Nurses and Policy Making

March 6, 2022

Nurses and Policy Making

Nurses and Policy Making

Nurses and Policy Making

Definition

Nurses and Policy Making: Genetics focuses on one specific gene, whereas genomics focuses on all genes in order to identify how they are involved with the growth and development of an organism (World Health Organization, 2018, para. 2).

Nurses and Policy Making

Nurses are on the forefront of gathering information in regard to family history and if there is a risk of a genetic predisposed medical condition (Calzone, Cashion, Feetham, Jenkins, Prows, Williams, and Wung, 2010, pp. 26-35). With this knowledge, nurses can take to the legislative arena the importance of genetics and genomics and how they play a key part in preventative health care. Knowing in advance what medical conditions one may be predisposed to can have providers taking preventative measures or be prepared for treatment options.

There is a direct correlation between nursing theories and a nurse’s individual philosophy of nursing. Nurses will likely find themselves using certain nursing theories or models frequently, which are often influenced by their practice field. For example, a nurse working in mental health will likely use nursing theories that focus on the relationship between the nurse and patient, while a nurse working in rehabilitation will use theories that help the patient become more independent. Because of this, nursing theories and philosophies of nursing go hand-in-hand, and the terms are sometimes interchangeable in the minds and practice of individual nurses.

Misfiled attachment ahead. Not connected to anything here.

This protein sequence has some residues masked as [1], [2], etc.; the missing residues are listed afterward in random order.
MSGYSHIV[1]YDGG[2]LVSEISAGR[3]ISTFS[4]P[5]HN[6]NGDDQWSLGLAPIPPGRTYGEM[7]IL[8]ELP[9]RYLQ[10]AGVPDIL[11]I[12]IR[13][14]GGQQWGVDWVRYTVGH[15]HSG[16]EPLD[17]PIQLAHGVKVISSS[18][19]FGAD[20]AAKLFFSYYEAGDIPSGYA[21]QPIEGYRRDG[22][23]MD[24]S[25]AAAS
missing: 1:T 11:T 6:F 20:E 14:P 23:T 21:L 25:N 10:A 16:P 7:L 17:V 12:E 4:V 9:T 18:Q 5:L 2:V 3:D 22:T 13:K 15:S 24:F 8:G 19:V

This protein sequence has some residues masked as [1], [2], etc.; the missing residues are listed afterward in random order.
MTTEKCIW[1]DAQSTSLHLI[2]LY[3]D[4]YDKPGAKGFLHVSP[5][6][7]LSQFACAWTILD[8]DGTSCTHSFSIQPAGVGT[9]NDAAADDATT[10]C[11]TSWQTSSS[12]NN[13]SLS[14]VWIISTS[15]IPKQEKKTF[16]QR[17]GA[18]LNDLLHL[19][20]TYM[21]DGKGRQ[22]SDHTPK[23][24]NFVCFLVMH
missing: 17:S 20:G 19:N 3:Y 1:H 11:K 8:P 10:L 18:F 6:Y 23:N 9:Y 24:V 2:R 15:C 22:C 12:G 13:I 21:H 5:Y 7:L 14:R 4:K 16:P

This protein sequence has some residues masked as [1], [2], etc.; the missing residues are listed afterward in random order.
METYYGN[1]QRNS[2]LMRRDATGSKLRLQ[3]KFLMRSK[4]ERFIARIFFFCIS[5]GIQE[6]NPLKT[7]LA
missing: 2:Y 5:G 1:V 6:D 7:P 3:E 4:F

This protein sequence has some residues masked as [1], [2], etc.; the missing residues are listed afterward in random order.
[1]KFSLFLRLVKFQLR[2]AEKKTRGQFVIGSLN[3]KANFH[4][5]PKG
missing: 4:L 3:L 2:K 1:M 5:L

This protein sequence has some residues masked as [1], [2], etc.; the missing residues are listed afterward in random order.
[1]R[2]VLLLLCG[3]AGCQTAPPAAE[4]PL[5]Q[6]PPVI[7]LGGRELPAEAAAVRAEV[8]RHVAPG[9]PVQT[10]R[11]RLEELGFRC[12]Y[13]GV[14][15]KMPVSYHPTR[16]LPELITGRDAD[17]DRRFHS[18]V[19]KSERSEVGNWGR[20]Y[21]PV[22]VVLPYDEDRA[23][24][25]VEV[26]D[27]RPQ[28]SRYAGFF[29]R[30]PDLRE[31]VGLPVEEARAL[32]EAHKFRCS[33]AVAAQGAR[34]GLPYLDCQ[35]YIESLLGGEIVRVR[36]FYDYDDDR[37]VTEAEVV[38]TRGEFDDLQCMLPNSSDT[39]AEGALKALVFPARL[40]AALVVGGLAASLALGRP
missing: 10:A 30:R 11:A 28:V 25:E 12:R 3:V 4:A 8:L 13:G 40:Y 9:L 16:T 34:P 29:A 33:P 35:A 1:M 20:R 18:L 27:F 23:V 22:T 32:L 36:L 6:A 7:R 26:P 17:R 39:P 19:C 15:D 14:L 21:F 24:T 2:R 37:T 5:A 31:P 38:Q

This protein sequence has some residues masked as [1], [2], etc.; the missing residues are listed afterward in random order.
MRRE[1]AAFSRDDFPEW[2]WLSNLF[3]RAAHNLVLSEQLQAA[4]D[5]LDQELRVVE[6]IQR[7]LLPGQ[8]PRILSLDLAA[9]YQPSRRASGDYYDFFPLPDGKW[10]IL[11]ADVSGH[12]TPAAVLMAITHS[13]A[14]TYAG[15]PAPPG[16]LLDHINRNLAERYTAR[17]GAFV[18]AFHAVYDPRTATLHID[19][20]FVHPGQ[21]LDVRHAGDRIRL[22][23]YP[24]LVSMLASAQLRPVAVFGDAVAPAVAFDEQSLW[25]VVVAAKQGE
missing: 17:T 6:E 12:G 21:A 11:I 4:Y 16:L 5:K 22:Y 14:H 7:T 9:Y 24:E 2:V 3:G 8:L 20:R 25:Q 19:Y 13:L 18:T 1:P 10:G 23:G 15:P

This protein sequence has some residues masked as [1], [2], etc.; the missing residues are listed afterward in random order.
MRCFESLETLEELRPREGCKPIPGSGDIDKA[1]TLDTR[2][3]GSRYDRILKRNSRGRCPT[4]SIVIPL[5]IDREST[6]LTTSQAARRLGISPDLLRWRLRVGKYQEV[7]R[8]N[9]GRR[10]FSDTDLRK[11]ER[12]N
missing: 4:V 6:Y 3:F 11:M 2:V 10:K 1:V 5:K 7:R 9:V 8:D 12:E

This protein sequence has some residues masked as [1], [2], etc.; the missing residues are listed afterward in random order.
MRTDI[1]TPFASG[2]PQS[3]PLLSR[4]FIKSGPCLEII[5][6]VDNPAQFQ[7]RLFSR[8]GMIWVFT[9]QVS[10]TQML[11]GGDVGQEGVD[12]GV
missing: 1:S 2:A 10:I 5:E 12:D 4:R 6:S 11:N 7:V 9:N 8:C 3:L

What is a nursing theory?
A nursing theory, also called a nursing model, is a framework developed to guide nurses in how they care for their patients. Often,

Nurses and Policy Making

Nurses and Policy Making

these frameworks define the practice of nursing, identify the role of the nurse, and explain the nursing process as it relates to the idea behind the nursing theory. Many nursing theories are created from nurses’ observations during their own careers, as well as methodologies they developed during their individual practice. These theories are then presented with scholarly evidence to support them. Some theories are accepted by the nursing field as legitimate models of nursing, and can even go on to be taught to nursing students as normal nursing procedures in specific nursing situations.

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What is a philosophy of nursing?
A philosophy of nursing is an approach to nursing, usually created by individual nurses in their own daily practice in the field. A nurse uses his or her philosophy of nursing to explain what he or she believes nursing is, the role nursing plays in the health care field, and how he or she interacts with patients. A philosophy of nursing also addresses a nurse’s ethics as it relates to the practice of nursing. For example, are there any “lines” a particular nurse will cross? If so, which ones? Under what circumstances? A philosophy of nursing guides a nurse as he or she practices each day.

How are they related?
Nursing theories and philosophies of nursing are related because they directly affect each other. A nurse’s philosophy of nursing will determine what types of models or theories he or she uses, just as the nursing theories used will help develop his or her personal philosophy. In some ways, nursing theories and philosophies are the same in that both provide a way for nurses to approach their daily practice and their individual patients that provides the best care for them.

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Posted in nursing by Clarissa